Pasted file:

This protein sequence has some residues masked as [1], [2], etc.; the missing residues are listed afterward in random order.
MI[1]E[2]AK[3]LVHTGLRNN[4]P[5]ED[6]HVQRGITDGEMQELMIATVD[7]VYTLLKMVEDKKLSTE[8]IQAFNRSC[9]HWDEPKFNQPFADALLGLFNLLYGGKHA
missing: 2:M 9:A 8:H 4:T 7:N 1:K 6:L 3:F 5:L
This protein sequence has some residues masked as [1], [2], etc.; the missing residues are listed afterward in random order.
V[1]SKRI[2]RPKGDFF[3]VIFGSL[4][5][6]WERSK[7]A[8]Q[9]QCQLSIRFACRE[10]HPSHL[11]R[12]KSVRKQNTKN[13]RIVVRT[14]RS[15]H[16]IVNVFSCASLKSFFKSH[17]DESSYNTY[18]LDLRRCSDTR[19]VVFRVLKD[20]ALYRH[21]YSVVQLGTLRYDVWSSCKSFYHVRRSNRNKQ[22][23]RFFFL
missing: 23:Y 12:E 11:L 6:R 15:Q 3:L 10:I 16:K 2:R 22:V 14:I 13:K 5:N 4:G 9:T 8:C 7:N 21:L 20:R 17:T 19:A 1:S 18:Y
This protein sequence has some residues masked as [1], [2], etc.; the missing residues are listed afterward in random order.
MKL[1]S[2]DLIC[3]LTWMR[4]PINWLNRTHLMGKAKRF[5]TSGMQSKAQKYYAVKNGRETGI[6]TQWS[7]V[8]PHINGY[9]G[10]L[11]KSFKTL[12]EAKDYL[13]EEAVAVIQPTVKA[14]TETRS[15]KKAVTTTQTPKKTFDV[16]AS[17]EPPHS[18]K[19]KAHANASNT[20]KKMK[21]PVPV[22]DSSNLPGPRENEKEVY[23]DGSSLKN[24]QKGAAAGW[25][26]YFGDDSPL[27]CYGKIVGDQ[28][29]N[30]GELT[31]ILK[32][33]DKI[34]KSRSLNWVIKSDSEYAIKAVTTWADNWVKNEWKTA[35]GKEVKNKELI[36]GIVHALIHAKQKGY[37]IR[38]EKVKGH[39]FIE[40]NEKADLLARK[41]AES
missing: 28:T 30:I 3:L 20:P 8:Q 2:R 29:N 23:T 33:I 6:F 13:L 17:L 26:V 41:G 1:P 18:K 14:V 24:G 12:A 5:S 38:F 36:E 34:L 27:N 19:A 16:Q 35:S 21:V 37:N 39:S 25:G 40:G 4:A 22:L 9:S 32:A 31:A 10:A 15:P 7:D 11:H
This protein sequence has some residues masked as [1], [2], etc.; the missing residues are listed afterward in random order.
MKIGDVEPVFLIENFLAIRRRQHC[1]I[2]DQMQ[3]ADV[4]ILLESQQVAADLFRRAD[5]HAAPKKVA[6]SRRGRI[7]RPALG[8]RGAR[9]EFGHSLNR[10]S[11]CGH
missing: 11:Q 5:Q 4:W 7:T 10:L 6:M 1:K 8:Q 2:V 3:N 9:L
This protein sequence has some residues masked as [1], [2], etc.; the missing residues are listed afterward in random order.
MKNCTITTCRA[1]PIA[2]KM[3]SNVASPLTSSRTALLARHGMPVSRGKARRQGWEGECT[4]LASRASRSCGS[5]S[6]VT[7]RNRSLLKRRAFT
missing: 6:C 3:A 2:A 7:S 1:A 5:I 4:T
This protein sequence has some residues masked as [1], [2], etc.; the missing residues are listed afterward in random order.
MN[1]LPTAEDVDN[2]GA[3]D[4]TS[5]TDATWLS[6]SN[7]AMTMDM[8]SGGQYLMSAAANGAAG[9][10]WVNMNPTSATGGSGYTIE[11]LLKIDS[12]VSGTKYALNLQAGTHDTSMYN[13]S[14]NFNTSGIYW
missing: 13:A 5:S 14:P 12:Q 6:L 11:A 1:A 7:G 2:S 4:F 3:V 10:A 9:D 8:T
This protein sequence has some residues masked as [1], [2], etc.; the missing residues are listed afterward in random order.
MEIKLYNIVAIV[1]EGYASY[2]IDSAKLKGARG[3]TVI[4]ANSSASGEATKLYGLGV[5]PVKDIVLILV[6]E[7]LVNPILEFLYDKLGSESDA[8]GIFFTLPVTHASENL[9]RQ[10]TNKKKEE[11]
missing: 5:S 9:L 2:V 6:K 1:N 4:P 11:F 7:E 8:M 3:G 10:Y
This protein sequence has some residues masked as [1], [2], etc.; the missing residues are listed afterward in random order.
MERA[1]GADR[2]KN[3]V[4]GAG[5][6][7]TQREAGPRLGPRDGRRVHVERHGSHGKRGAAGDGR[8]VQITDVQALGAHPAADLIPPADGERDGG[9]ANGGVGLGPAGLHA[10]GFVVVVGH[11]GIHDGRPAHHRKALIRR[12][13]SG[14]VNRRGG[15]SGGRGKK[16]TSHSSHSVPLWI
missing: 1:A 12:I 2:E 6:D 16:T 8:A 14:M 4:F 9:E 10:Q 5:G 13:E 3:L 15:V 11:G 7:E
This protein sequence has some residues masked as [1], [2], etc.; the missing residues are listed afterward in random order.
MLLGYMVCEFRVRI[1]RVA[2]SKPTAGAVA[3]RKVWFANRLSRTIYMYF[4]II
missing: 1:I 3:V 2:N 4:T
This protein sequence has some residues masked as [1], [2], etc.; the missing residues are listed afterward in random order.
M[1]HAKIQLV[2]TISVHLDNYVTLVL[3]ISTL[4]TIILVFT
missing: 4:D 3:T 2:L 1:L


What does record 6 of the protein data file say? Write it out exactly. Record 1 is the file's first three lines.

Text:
This protein sequence has some residues masked as [1], [2], etc.; the missing residues are listed afterward in random order.
MN[1]LPTAEDVDN[2]GA[3]D[4]TS[5]TDATWLS[6]SN[7]AMTMDM[8]SGGQYLMSAAANGAAG[9][10]WVNMNPTSATGGSGYTIE[11]LLKIDS[12]VSGTKYALNLQAGTHDTSMYN[13]S[14]NFNTSGIYW
missing: 13:A 5:S 14:P 12:Q 6:L 11:A 1:A 7:G 2:S 4:F 3:V 10:A 9:D 8:T